This website uses cookies for anonymised analytics and for core features such as voting on polls and comments. See our privacy and cookies policies for more information.

Get TFN updates
The voice of Scotland’s vibrant voluntary sector

Published by Scottish Council for Voluntary Organisations

TFN is published by the Scottish Council for Voluntary Organisations, Mansfield Traquair Centre, 15 Mansfield Place, Edinburgh, EH3 6BB. The Scottish Council for Voluntary Organisations (SCVO) is a Scottish Charitable Incorporated Organisation. Registration number SC003558.

Holyrood elections - how do the parties measure up on walking?


Ian McCall examines how committed politicians are to helping Scotland to 'Walk Back Better'

In January Paths for All joined our partners Living Streets Scotland and Ramblers Scotland to launch a call to Walk Back Better’, ahead of the Holyrood elections.

During lockdown, we saw a rise in the number of people walking and visiting the outdoors as many used it to cope with the pressures of everyday life, to reach essential shops and services in their local area, and to connect with others and nature in a safe way. Many people are keen to maintain this as we emerge from the pandemic.

But we need to do more to make regular walking an enjoyable and accessible choice for everyone in Scotland, from all walks of life. More investment in walking programmes and safe, attractive places to walk and wheel can significantly improve the nation’s health, reducing health inequalities and pressure on our NHS and help address climate change.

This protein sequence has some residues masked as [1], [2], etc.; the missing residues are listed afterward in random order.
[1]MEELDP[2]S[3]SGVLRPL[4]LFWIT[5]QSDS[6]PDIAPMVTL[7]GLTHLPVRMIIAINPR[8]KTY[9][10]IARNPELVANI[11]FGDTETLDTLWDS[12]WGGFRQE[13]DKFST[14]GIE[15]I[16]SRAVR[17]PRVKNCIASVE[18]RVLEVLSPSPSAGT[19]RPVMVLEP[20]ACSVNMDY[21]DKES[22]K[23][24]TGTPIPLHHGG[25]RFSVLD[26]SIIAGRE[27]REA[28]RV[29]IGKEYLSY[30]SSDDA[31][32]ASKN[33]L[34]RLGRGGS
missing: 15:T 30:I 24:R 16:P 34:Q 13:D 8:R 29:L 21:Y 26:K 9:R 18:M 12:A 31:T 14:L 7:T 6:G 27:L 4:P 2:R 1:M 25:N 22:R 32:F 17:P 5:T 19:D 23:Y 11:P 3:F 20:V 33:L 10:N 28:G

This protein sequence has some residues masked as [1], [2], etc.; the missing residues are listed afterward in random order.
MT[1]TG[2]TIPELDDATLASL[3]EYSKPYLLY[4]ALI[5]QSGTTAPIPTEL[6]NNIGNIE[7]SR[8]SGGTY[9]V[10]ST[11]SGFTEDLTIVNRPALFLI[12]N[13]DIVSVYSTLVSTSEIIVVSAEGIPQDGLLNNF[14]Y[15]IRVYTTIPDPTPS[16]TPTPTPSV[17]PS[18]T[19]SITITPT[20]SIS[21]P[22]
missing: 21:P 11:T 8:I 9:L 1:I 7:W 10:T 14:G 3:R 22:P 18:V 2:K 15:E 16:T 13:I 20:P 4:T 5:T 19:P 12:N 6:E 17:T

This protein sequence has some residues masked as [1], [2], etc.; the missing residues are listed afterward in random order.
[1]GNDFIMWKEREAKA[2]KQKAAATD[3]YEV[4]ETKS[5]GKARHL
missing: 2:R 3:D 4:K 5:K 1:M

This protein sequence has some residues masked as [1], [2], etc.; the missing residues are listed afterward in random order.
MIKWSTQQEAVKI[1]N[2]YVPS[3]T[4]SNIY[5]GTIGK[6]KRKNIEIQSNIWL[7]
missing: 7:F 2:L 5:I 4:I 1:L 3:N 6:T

Walk Back Better: a manifesto for 2021 calls for:

  • Investment in a £50m infrastructure fund to develop local walking routes, long distance routes, green neighbourhood networks and support under pressure mountain locations.
  • Improved walking and wheeling conditions, including reducing pavement clutter, providing toilets, seating, signage, safety improvements, improved crossings and basic path and pavement maintenance.
  • Improved access to local amenities, ensuring the planning system prioritises and delivers development within walking distance of local facilities as part of the 20-minute neighbourhood agenda.
  • Increased investment for delivery of walking behaviour change programmes that particularly target the most vulnerable and help to reduce inequalities;
  • Measures to improve safety, including a national speed limit of 20mph in all cities, towns and villages and enforcement of pavement parking legislation.
  • Investment in walking to school and reducing traffic and pollution outside school gates.

With the elections on 6 May, we have been looking at the party manifestos to see what they offer. There is support for much that we are asking for across the five main parties.

Perhaps most significantly:

  • There is a clear consensus on increasing the active travel budget - most of the main five parties propose devoting at least 10% of transport spending on walking, wheeling, and cycling.
  • There is clear support for the concept of 20-minute neighbourhoods.

Whichever party, or parties, form the next Scottish Government, walking can play a vital role in Scotland’s response to the challenges of responding to Covid-19, building back better, and tackling climate change.

These are big commitments in terms of spending and scope and, as ever, the devil is in detail. Scotland has developed many great policies and strategies, but there has been less success in translating these into sustainable projects at a community level. This will be the challenge for whoever is in office after May 2021 - directing funding to make a real impact in terms of health, wellbeing, and climate change.

You can read the manifesto here and a link to our launch event is below.

Ian McCall is senior development officer at Paths for All



0 0
Fiona McOwan
10 days ago

I have committed to walking every day since the start of the year come sun, rain, hail, snow and ice. It has made me fitter, happier, healthier and stronger. It doesn't have to be a great long walk to make me feel good.